The influence of light and water flow on the growth and physiology of the scleractinian coral Galaxea fascicularis

M. Schutter

Research output: Thesisinternal PhD, WU

Abstract

Background
Zooxanthellate scleractinian corals are sessile colonial animals that live in symbiosis with photosynthetic algae, the zooxanthellae. They can feed both phototrophically and heterotrophically and produce an external skeleton of calcium carbonate, which process is enhanced by light. They are the key organisms of tropical coral reefs and responsible for building the large carbonate structures. Tropical coral reefs are increasingly threatened by both natural and anthropogenic stresses. Concurrently with the gradual decline of coral reefs, a growing interest in keeping this delicate ecosystem in aquaria has emerged. To reduce harvest from the wild, increasing effort is put in developing cost-effective coral aquaculture culture. The objective of this thesis was to study the influence of light (irradiance and photoperiod) and flow on coral growth and physiology. Furthermore, the interaction between light and water flow was studied.

Methods
The effect of flow (Chapter 2), light (Chapter 3), photoperiod (Chapter 4) and the interaction between light and flow (Chapter 5) on coral growth were studied in long-term experiments monitoring several growth parameters such as buoyant weight (i.e. skeletal mass), surface area and polyp number. Physiological parameters such as photosynthesis and respiration were measured in respirometric flowcells to provide an explanation for the observed differences in growth. Moreover, an overview was given of different factors controlling coral growth and how such knowledge can be translated to aquaculture practice (Chapter 6).

Results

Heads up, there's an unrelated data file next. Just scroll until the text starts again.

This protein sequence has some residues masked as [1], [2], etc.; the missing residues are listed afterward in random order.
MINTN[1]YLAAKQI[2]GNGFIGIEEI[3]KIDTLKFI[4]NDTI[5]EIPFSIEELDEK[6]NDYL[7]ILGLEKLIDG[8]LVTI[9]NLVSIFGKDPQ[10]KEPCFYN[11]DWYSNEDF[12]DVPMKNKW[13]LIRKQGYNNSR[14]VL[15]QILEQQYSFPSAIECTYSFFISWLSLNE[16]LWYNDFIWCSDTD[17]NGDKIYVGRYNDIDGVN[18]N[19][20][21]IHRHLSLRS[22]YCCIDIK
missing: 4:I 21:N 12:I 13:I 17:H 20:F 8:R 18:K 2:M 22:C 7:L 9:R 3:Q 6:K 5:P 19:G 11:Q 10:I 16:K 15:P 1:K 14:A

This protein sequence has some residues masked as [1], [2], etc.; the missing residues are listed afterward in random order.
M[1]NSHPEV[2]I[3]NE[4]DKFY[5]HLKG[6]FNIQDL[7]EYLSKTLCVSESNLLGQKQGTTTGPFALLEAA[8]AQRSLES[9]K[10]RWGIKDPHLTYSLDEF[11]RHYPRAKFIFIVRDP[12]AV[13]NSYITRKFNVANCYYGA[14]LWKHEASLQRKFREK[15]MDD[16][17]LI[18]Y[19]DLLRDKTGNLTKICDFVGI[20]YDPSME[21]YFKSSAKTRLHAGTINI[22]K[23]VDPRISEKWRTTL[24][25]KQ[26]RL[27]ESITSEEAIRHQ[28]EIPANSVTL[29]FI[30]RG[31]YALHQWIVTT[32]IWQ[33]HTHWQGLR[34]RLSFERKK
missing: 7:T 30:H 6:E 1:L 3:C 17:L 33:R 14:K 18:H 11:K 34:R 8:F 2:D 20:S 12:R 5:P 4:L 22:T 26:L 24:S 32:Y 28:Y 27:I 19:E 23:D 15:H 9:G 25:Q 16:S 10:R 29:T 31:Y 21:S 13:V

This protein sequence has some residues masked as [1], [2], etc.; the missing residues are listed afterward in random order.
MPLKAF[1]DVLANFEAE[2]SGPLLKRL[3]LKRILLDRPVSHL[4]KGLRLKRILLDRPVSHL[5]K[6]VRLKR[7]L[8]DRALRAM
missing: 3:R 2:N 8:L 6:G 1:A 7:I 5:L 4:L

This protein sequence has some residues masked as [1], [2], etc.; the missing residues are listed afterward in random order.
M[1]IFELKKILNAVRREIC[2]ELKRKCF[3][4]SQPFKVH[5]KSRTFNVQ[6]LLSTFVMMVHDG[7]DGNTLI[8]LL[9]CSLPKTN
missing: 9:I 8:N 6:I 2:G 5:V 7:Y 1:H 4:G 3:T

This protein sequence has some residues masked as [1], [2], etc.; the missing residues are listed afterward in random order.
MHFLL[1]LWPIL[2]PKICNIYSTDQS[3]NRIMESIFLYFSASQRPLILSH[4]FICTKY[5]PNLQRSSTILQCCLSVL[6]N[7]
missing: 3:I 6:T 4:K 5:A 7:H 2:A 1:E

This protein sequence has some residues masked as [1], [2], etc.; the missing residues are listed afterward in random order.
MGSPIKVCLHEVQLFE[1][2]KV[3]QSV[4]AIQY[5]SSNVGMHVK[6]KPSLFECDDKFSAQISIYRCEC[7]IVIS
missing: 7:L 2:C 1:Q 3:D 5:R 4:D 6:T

In the absence of water flow, coral growth was significantly lower and corals appeared unhealthy. In the presence of water flow (10, 20 and 25 cm s-1, at 90 µE m-2 s-1), growth rates were significantly increased. However, growth was not significantly different between 10 cm s-1 and 20 cm s-1, but again significantly increased at 25 cm s-1. Differences in growth could not be explained by net photosynthetic rate and Scope for Growth based on phototrophic carbon, since these parameters decreased with increasing water flow (Chapter 2). Increasing irradiance significantly increased the specific exponential growth rate of Galaxea fascicularis. The relation between skeletal growth and net photosynthesis was not directly proportional, but distorted at high irradiance levels (Chapter 3). Increasing photoperiod did not increase the specific exponential growth rate of Galaxea fascicularis. However, since growth neither increased with increasing irradiance, it is suggested that growth was limited by another factor and light was therefore saturating. The corals in the 24 hour light treatment were not able to adapt to prolonged light duration. However, the corals in the 16 hour light treatment probably photo-acclimated to prolonged photoperiod under light-saturating conditions by reducing their hourly photosynthetic rates (16 hour vs. 8 hour light) As a result, daily net photosynthetic was not significantly different, just as their growth rates (Chapter 4). The interaction between light and water flow for coral growth was significant. Water flow stimulated coral growth more at 600 µE m-2 s-1 than at 300 µE m-2 s-1 and the highest growth rates were attained at high irradiance (600 µE m-2 s-1) in combination with high flow rates (15-25 cm s-1). Nevertheless, enhancement of coral growth with either increasing irradiance or increasing water flow could not be explained by net photosynthetic rates (Chapter 5). There are many factors (both environmental and genetical) that can potentially limit or inhibit coral growth. Optimization of coral aquaculture therefore requires close fine-tuning of factors. Growth models can be used as a tool to determine the best culture strategy (Chapter 6).